Question Crime

Team Name: 
Question Crime

 

The project was driven out of a desire to raise awareness of crime statistics data and help the public take practical measures to protect them from being a victim of crime.  Looking through the media it was clear that many types of crime are increasing and this is creating fear in our communities.  This is therefore a pressing issue.  We could see in the data that a lot of this crime was the result of careless or poor informed individual choices.  So our hope was to create a tool to raise awareness and provide people with useful tips and information to help them stay safe, as well as correct some common misconceptions.

Our initial step was heavy analysis of crime data, not just in isolation but joining it with a host of publicly available data.  This included census data (ABS), poverty data (NATSEM), accessibility data (AURIN), gaming statistics, charity data and so on.  We created a tableau project to analysis this, not just in 2-dimensions but with multi-variable analysis.  We saw in this analysis key trends, such as the detrimental impact inequality has on house and car crime, along with the high overall crime rates (both offender and victim) associated with low income and education.  This analysis gave us insight into the solution required and to whom we should target it.

After discussions with Brad, the Crime Statistics Agency representative, we decided the best solution was to build a mobile app.  It would be focused on three specific areas which impact people, these being the threats of personal assault, car theft and house burglary.  The app would have two facets.  The first is a “here and now” solution.  Based on the user’s location and time (both time of day and season) the app will provided relevant information and tips.  It is built on a simple traffic light concept to communicate risk levels in a simple way without alarming people.  It would provide useful tips and information which the user needs at that immediate moment.  The second facet is educational and for this we decided to produce a quiz game.  This is targeted at younger people and school children and is written in such a way as to educate in a fun way.  The questions are chosen analytically to ensure both them and the answers are relevant and informative.  The app is data light as we believe a lot of our users have limited data literacy or even interest.  Yet, they want to be sure that the information we provide is indeed built on robust insight.  The app also goes further to provide a deeper level of data to those who are interested.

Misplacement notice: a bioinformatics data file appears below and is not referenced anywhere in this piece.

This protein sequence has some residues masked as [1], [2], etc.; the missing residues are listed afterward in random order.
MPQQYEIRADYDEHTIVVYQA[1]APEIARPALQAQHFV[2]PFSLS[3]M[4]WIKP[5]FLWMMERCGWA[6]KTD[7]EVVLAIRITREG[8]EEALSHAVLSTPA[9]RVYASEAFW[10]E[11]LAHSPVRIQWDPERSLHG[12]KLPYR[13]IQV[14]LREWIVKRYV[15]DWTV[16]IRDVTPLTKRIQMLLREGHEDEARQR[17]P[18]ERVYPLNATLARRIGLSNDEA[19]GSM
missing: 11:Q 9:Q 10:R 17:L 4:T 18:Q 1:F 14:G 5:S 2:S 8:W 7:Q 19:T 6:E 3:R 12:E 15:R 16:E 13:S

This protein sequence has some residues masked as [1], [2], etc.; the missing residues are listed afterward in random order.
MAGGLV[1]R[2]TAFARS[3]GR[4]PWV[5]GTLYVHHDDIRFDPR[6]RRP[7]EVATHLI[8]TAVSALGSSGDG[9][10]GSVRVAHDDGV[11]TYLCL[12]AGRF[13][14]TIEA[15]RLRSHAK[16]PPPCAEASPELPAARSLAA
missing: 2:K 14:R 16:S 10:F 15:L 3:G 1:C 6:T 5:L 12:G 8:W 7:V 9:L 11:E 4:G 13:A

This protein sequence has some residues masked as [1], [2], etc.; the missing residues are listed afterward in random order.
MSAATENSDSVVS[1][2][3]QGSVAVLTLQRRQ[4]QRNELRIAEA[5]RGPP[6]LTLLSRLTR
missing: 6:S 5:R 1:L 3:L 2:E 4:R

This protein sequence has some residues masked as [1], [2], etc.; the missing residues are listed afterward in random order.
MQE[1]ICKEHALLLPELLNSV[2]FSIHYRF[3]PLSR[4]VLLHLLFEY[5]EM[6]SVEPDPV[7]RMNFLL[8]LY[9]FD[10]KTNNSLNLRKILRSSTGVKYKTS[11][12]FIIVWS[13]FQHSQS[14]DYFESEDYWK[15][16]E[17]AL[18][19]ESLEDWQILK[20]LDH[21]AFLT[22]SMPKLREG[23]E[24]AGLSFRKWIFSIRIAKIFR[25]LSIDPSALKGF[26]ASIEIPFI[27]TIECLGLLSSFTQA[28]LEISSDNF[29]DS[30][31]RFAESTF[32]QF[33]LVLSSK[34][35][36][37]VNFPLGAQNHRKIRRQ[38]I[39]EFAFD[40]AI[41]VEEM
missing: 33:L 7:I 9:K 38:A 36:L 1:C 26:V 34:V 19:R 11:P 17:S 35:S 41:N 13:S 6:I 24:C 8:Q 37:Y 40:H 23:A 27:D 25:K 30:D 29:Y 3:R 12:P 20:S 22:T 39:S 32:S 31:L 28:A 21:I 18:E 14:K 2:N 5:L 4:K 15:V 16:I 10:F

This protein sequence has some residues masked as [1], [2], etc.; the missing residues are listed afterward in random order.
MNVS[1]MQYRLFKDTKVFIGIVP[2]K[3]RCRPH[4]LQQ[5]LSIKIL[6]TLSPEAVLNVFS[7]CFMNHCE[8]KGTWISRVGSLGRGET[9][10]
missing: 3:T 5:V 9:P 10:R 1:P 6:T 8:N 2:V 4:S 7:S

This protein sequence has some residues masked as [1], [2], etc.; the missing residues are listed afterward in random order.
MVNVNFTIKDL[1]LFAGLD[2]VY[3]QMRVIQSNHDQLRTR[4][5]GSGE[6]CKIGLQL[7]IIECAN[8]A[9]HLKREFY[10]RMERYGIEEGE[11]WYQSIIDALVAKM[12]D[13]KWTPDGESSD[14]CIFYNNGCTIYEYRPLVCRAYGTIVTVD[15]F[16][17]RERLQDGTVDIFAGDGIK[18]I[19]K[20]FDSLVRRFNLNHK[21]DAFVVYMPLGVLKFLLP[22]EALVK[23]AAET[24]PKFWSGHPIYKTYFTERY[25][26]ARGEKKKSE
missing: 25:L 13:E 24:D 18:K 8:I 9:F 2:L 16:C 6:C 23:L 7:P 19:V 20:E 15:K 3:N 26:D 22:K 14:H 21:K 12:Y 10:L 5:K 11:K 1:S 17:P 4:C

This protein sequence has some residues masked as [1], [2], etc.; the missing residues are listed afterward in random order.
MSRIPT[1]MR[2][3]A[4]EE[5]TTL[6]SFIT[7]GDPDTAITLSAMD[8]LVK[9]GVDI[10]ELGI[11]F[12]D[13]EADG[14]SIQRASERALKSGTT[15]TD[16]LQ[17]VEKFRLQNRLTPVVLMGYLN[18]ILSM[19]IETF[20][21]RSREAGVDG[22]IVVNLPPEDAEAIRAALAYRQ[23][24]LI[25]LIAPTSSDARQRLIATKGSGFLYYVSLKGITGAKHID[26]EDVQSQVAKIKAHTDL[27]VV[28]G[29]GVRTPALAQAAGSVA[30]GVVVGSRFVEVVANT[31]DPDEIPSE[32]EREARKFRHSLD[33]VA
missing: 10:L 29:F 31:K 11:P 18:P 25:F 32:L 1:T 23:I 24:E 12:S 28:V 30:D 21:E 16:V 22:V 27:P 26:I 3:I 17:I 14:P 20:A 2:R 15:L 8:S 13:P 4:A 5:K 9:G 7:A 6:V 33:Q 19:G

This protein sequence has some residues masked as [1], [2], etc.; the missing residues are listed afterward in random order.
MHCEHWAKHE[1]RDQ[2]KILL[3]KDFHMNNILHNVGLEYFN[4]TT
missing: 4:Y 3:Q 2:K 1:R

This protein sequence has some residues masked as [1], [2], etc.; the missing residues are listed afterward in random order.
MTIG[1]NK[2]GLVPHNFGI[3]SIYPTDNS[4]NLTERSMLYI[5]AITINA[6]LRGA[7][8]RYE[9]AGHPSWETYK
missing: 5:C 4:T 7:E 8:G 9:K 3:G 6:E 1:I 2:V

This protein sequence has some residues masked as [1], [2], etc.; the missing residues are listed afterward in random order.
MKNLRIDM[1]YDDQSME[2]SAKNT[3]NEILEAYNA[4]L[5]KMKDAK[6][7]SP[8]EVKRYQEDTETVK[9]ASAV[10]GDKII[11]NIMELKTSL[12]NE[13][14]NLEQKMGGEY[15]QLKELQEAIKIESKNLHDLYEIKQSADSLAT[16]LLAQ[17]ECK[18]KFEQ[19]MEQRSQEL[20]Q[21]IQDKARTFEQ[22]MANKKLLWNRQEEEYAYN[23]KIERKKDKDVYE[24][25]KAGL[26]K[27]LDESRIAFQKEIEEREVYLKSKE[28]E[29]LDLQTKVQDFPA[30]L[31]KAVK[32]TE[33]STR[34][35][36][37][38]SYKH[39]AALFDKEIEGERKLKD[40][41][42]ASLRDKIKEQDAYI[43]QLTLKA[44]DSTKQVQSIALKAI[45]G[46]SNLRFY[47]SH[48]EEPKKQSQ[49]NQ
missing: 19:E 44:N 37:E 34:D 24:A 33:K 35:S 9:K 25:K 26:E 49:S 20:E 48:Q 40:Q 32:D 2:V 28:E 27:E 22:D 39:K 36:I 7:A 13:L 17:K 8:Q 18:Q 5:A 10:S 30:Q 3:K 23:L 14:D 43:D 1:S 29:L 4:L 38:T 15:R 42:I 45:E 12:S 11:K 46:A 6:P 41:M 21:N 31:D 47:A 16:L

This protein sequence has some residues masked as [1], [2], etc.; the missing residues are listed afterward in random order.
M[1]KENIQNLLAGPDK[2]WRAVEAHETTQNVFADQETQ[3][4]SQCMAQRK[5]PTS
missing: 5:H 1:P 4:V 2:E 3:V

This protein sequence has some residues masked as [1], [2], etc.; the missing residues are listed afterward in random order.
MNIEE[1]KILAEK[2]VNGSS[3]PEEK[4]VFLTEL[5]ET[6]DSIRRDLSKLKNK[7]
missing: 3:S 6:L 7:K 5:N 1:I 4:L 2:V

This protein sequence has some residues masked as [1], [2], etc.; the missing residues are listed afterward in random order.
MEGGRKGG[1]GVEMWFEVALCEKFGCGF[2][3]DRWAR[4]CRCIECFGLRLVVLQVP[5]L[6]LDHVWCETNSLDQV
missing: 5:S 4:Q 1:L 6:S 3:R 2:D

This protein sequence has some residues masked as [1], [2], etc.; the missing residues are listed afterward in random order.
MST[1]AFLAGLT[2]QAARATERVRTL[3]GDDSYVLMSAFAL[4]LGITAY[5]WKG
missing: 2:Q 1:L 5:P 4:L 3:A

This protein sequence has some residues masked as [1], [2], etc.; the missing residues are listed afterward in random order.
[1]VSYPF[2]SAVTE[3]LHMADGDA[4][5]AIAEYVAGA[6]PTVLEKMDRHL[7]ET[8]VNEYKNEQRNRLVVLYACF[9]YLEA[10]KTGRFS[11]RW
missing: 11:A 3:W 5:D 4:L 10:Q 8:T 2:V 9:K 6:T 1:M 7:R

From a technical perspective, the app itself was built on java script, ruby on rails, html and css.  It was designed meticulously with a well thought wire frame. The goal is to be a simple as possible with as few barriers to entry for the user as possible.  A first version of the app was successful implemented.  The app is built in a flexible way to allow new data to be loaded which is relevant to the current circumstance, such as rising car crime or terrorist threats. It app itself worked well, although the answers to some of the questions from our developers was less than desirable!